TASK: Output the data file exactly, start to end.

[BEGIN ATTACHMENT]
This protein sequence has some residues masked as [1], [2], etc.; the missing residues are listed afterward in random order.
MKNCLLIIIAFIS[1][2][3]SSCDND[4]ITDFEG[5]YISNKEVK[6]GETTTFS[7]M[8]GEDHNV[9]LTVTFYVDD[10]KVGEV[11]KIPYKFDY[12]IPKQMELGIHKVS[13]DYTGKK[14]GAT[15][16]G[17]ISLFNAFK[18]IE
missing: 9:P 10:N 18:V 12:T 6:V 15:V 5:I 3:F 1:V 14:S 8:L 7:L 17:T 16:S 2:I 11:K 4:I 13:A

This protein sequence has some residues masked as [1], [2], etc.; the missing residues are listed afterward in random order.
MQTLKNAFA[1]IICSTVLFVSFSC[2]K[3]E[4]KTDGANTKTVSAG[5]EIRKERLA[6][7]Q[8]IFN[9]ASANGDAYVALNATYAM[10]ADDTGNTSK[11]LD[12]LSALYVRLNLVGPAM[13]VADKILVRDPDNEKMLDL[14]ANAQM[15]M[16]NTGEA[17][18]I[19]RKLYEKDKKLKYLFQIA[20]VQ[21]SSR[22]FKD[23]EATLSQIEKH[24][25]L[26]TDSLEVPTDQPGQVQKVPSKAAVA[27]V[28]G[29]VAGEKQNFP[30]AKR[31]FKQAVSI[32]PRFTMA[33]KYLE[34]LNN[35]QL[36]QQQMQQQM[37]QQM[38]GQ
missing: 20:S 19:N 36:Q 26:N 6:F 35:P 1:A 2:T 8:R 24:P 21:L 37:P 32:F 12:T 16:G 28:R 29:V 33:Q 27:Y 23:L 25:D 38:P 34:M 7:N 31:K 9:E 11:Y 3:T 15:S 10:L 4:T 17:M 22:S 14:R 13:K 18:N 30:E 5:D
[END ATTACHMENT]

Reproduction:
This protein sequence has some residues masked as [1], [2], etc.; the missing residues are listed afterward in random order.
MKNCLLIIIAFIS[1][2][3]SSCDND[4]ITDFEG[5]YISNKEVK[6]GETTTFS[7]M[8]GEDHNV[9]LTVTFYVDD[10]KVGEV[11]KIPYKFDY[12]IPKQMELGIHKVS[13]DYTGKK[14]GAT[15][16]G[17]ISLFNAFK[18]IE
missing: 9:P 10:N 18:V 12:T 6:V 15:V 5:I 3:F 1:V 14:S 8:L 7:L 17:T 16:S 2:I 11:K 4:I 13:A

This protein sequence has some residues masked as [1], [2], etc.; the missing residues are listed afterward in random order.
MQTLKNAFA[1]IICSTVLFVSFSC[2]K[3]E[4]KTDGANTKTVSAG[5]EIRKERLA[6][7]Q[8]IFN[9]ASANGDAYVALNATYAM[10]ADDTGNTSK[11]LD[12]LSALYVRLNLVGPAM[13]VADKILVRDPDNEKMLDL[14]ANAQM[15]M[16]NTGEA[17][18]I[19]RKLYEKDKKLKYLFQIA[20]VQ[21]SSR[22]FKD[23]EATLSQIEKH[24][25]L[26]TDSLEVPTDQPGQVQKVPSKAAVA[27]V[28]G[29]VAGEKQNFP[30]AKR[31]FKQAVSI[32]PRFTMA[33]KYLE[34]LNN[35]QL[36]QQQMQQQM[37]QQM[38]GQ
missing: 20:S 19:N 36:Q 26:N 6:F 35:P 1:A 2:T 8:R 24:P 21:L 37:P 32:F 12:T 16:G 28:R 29:V 33:Q 27:Y 23:L 25:D 38:P 34:M 7:N 31:K 9:E 11:Y 3:T 15:S 10:L 4:T 17:M 22:S 14:R 13:K 18:N 30:E 5:D